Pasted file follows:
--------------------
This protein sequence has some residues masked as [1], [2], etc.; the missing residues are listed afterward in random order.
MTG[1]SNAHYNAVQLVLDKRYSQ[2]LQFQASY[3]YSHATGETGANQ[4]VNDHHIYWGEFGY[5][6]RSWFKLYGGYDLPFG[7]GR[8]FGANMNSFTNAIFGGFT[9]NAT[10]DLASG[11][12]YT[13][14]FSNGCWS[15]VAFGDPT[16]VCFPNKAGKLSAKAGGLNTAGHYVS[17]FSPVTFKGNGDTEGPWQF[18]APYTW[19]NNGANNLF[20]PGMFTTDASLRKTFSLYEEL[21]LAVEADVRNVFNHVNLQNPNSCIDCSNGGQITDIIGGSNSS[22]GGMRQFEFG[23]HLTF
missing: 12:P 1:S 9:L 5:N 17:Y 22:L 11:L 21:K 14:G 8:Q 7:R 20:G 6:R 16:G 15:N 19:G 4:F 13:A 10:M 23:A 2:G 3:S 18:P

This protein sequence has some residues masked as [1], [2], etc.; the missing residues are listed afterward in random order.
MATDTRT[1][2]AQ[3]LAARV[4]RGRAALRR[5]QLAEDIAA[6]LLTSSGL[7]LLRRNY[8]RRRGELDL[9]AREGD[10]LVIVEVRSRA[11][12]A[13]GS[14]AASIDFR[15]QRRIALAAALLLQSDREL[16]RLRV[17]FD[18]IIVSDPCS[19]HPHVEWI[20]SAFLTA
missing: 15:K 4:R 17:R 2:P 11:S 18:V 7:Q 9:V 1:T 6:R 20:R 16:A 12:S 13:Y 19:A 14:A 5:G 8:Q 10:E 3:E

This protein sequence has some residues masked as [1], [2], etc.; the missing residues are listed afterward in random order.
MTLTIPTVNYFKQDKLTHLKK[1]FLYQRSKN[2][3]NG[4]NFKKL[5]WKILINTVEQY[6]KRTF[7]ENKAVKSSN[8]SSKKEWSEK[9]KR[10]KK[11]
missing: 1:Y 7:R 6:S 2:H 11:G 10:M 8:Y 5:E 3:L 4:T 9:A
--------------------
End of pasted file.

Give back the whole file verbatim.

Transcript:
This protein sequence has some residues masked as [1], [2], etc.; the missing residues are listed afterward in random order.
MTG[1]SNAHYNAVQLVLDKRYSQ[2]LQFQASY[3]YSHATGETGANQ[4]VNDHHIYWGEFGY[5][6]RSWFKLYGGYDLPFG[7]GR[8]FGANMNSFTNAIFGGFT[9]NAT[10]DLASG[11][12]YT[13][14]FSNGCWS[15]VAFGDPT[16]VCFPNKAGKLSAKAGGLNTAGHYVS[17]FSPVTFKGNGDTEGPWQF[18]APYTW[19]NNGANNLF[20]PGMFTTDASLRKTFSLYEEL[21]LAVEADVRNVFNHVNLQNPNSCIDCSNGGQITDIIGGSNSS[22]GGMRQFEFG[23]HLTF
missing: 12:P 1:S 9:L 5:N 17:Y 22:L 11:L 21:K 14:G 8:Q 7:R 20:G 6:R 16:G 15:N 19:G 4:F 13:A 10:M 23:A 2:G 3:S 18:P

This protein sequence has some residues masked as [1], [2], etc.; the missing residues are listed afterward in random order.
MATDTRT[1][2]AQ[3]LAARV[4]RGRAALRR[5]QLAEDIAA[6]LLTSSGL[7]LLRRNY[8]RRRGELDL[9]AREGD[10]LVIVEVRSRA[11][12]A[13]GS[14]AASIDFR[15]QRRIALAAALLLQSDREL[16]RLRV[17]FD[18]IIVSDPCS[19]HPHVEWI[20]SAFLTA
missing: 15:K 4:R 17:R 2:P 11:S 18:V 7:Q 9:V 1:T 6:R 20:R 16:A 12:S 13:Y 19:A 14:A 5:G 8:Q 10:E 3:E

This protein sequence has some residues masked as [1], [2], etc.; the missing residues are listed afterward in random order.
MTLTIPTVNYFKQDKLTHLKK[1]FLYQRSKN[2][3]NG[4]NFKKL[5]WKILINTVEQY[6]KRTF[7]ENKAVKSSN[8]SSKKEWSEK[9]KR[10]KK[11]
missing: 1:Y 7:R 6:S 2:H 11:G 10:M 8:Y 5:E 3:L 4:T 9:A